Hover.com is a nifty little domain registrar I heard about on one of Leo Laporte’s podcasts. This company is actually run by Tucows Inc. – a rather well known Internet establishment, famous for its software download portal, and its recent foray into the mobile world with Ting.com. Hover strives to simplify domain name and email address management without dumbing it down to the point that the user loses control. In addition, Hover goes to great lengths in providing its customers with first class telephone and online support.
If you’re prospecting, I can assure you these aren’t tall tales. I have moved all of my domains and e-mail over to Hover.com in recent weeks. They’re dependable and affordable at $15 per domain.
Domain names are the web’s plumbing of sorts – casual internet users pay little attention to them, after all, what’s in a name? However, more advanced users realize the added-value of good domain names. Because their lifetime can span multiple years – or in some cases – decades, I recently decided to consolidate my domains and e-mail addresses and move them to a single, trustworthy registrar. This turned out to be Hover.com.
Dumping (on?) Go daddy
Of late, most of my hosting and DNS were managed by Go Daddy, a dirt-cheap and [slightly] lackluster provider based out of Arizona, USA. Go Daddy also appears to be one of the main competitors Hover is trying to target: they provide meticulous guides for Go Daddy customers on topics like unlocking domains, getting authorization codes and the like. Hover is quite clearly touting ease-of-use as its main vector for winning over Go Daddy users. And rightfully so: Go Daddy’s website must be the world’s most convoluted and hairy management interface ever. It turned out to be the single most irritating thing about the whole experience – it’s just so damn hard to figure out!
To be fair, Go Daddy did serve its purpose. Their “buy a domain and throw in hosting and email for free”-approach enabled me to own a bunch of domains and email aliases for next to nothing. But, I got what I bargained for in the end – a lousy management interface and non-existent support. Times have changed, however, and Hover fills in the gaps nicely, albeit at a marginally higher cost.
Fast and easy signup. True to Hover’s credo, the signup process was a frictionless experience. They make a point out of not upselling their other products and services. You only get what you ask for, and in this case that’s a good thing. There’s a fine line between apropos upselling and a downright bombardment of useless offers.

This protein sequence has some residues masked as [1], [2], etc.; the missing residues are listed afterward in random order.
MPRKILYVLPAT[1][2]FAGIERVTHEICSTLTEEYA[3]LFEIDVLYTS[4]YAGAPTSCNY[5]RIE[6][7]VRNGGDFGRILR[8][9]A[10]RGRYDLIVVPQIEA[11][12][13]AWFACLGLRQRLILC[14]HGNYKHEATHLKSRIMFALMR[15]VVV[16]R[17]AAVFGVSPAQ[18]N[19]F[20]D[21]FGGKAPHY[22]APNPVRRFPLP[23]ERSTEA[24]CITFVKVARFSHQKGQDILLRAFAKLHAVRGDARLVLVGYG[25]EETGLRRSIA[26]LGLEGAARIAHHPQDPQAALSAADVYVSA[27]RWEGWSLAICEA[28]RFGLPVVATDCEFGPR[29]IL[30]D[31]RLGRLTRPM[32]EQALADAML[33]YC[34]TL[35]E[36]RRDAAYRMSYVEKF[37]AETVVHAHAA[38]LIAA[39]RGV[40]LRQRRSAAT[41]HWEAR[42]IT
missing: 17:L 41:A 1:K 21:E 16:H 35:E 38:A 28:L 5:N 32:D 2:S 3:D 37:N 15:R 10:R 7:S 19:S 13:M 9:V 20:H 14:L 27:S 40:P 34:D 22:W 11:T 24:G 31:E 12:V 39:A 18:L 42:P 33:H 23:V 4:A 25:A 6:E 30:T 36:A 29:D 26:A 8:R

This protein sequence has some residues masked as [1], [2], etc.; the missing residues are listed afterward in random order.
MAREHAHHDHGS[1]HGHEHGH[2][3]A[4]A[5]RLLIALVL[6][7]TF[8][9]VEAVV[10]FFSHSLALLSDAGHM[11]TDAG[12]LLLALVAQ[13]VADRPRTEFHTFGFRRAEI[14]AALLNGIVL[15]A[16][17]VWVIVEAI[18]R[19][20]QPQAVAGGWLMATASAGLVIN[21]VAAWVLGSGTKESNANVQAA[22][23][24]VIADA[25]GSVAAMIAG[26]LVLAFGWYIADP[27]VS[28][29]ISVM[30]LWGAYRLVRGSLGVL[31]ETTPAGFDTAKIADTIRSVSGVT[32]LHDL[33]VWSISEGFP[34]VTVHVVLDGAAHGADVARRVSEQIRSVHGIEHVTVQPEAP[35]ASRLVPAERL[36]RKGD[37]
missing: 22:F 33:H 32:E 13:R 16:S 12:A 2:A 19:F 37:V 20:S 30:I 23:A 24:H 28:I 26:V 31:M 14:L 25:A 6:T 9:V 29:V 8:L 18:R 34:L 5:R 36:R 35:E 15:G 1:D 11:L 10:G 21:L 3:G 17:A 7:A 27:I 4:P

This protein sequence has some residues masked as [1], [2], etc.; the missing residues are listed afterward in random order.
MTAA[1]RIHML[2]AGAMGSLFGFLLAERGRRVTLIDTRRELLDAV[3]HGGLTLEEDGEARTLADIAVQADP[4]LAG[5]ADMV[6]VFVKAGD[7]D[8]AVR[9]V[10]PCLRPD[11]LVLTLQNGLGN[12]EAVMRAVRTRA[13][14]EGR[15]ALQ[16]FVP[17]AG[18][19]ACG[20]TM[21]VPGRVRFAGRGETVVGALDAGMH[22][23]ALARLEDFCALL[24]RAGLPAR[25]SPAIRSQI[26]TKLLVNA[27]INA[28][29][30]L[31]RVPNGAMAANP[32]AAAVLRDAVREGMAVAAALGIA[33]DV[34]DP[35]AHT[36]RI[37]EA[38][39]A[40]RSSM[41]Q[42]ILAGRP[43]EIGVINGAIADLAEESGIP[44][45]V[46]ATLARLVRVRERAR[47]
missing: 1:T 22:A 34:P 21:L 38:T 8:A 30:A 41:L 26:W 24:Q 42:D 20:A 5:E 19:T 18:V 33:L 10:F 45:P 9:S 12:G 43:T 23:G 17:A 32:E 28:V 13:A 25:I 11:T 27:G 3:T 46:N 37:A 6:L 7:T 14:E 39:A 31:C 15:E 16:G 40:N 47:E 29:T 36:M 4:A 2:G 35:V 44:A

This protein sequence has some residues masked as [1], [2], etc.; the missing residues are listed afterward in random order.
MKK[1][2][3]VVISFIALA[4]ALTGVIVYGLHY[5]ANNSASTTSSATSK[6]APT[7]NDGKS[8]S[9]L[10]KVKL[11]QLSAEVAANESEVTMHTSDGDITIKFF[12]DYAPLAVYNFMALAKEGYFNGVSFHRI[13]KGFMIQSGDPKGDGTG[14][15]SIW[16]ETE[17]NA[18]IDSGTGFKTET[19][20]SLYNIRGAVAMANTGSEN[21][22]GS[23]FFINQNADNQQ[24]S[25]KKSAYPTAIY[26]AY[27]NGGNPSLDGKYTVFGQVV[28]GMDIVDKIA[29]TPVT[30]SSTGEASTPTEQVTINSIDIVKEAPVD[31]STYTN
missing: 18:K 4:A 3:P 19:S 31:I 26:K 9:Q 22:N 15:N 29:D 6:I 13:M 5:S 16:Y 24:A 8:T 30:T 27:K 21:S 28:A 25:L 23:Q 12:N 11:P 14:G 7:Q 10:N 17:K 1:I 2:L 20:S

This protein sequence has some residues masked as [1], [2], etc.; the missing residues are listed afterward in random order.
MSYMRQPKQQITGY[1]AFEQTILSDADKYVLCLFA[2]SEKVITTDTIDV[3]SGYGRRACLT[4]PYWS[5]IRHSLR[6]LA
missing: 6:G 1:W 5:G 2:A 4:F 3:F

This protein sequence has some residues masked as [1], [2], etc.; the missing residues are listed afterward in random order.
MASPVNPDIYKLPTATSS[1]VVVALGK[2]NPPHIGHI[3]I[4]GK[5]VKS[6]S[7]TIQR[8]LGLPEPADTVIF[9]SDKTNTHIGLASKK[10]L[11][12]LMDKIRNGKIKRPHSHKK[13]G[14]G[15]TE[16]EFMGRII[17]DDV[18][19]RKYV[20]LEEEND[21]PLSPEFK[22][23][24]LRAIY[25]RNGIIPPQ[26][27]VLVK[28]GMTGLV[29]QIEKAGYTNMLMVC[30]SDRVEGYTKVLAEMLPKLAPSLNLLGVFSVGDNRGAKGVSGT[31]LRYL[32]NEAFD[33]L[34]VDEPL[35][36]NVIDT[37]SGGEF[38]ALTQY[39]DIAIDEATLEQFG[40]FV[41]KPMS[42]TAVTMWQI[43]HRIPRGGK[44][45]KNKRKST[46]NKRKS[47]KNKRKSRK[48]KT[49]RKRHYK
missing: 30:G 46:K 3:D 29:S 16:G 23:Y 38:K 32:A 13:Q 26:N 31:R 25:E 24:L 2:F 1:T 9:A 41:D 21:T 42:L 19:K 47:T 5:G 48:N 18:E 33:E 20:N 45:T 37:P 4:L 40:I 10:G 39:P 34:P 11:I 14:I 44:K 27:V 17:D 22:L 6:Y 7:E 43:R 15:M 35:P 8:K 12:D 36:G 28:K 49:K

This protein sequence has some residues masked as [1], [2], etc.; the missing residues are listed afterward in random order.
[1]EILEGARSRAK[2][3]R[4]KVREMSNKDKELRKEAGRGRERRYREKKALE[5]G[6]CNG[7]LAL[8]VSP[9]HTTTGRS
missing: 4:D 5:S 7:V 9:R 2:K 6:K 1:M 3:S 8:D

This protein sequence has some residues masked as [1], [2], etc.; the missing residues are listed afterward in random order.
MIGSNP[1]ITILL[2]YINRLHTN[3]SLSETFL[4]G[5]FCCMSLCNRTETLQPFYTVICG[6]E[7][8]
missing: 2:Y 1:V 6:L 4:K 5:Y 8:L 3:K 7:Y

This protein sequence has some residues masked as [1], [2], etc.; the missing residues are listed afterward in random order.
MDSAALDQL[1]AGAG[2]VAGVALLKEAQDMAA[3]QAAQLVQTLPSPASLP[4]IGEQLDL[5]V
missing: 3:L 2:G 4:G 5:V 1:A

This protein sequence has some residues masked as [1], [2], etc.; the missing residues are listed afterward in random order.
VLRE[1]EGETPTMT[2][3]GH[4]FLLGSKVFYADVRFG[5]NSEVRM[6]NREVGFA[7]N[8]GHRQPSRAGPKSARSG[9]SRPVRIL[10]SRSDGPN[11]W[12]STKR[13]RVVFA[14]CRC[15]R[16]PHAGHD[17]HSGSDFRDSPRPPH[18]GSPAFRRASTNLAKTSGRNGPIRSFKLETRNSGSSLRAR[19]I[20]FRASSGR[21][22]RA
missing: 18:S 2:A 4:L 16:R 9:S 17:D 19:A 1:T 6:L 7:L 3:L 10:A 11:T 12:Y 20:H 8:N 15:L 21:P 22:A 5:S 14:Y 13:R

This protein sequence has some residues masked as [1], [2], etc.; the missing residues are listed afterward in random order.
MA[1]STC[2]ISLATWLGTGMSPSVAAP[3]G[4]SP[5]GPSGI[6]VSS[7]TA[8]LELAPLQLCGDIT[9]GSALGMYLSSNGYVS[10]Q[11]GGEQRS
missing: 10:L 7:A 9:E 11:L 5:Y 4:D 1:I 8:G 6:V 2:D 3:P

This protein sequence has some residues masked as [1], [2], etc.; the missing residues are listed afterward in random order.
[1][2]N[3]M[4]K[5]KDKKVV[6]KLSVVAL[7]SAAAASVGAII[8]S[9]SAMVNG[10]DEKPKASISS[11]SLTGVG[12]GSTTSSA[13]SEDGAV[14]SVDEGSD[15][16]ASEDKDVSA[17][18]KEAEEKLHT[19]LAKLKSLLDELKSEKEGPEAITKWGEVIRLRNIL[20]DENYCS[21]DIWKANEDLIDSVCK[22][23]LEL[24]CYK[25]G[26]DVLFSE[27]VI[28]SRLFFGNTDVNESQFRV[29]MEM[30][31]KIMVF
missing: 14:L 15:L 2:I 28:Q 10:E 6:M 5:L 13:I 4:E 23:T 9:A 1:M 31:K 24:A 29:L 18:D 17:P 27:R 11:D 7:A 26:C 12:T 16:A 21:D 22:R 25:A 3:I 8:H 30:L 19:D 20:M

Sadly, Go Daddy falls right into the latter category. Even though these schemes allow for the occasional lightning deal, the customer is burdened with diligently reading the fine print before clicking “Next”. More often than not, customers are left behind somewhat distraught, and uncertain of their purchase.
Easy management interface. As stated above, administration of domain names and e-mail addresses is multitudes more convenient than some of the competition (I won’t harp on Go Daddy any further).
Customer service. While I haven’t required Hover’s telephone support services so far, I can vouch for their online support portal. The turnaround for e-mail based inquiries is one business day or less. They also follow up your request with care if required.
Transfer pricing at just $10. Customers who move over their domain get a great deal: one year over the existing renewal date for just 10 USD. You can optionally let Hover take care of all the transfer hassle free of charge.
[update] Free WHOIS/domain privacy. As Michael Yurechko mentions in the comments, Hover also offers WHOIS privacy at no additional cost, a service other registrars often charge for. With WHOIS privacy, your contact information is hidden from the public WHOIS registry. Hover’s administrative contact information is displayed instead. This keeps spam and other unsolicited email at bay. Thanks for the note, Michael!
Regular pricing is slightly more expensive at $15 per year, per domain. Not quite the bargain when competing registrars come in at a lower price point, e.g. Go Daddy charges $13 for the first year (and $15 for subsequent renewals).
Mailbox pricing at $20 per e-mail address, per year. One sore point with Hover is the rather steep e-mail pricing. Even if all you’re doing is forward to another address, the same pricing structure is upheld. Go Daddy throws in e-mail for mere pennies. Put into perspective, on the other hand, one might argue that $1.67/month/mailbox is hardly a heist. It just depends on how many of them you intend to own, I guess.
No hosting. This is by no means a criticism; I was just dismayed to realize their great service does not extend to web hosting. Hover directs its customers to a select group of specialized hosting companies like SquareSpace and MediaTemple instead.